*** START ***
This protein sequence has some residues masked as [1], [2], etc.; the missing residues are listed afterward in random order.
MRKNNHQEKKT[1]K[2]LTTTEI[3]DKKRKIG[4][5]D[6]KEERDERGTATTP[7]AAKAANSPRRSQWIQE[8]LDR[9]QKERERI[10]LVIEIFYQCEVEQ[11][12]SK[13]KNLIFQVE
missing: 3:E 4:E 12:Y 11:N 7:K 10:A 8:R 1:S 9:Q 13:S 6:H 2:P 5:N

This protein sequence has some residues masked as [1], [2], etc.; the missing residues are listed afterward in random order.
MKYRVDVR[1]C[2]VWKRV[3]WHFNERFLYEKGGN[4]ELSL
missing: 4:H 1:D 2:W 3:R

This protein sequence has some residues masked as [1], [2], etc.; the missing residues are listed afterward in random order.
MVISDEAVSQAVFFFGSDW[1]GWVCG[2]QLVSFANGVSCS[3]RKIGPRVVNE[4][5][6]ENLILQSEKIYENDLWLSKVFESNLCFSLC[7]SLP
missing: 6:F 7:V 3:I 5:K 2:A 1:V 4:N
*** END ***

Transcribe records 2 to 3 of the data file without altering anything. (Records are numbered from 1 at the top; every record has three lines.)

This protein sequence has some residues masked as [1], [2], etc.; the missing residues are listed afterward in random order.
MKYRVDVR[1]C[2]VWKRV[3]WHFNERFLYEKGGN[4]ELSL
missing: 4:H 1:D 2:W 3:R

This protein sequence has some residues masked as [1], [2], etc.; the missing residues are listed afterward in random order.
MVISDEAVSQAVFFFGSDW[1]GWVCG[2]QLVSFANGVSCS[3]RKIGPRVVNE[4][5][6]ENLILQSEKIYENDLWLSKVFESNLCFSLC[7]SLP
missing: 6:F 7:V 3:I 5:K 2:A 1:V 4:N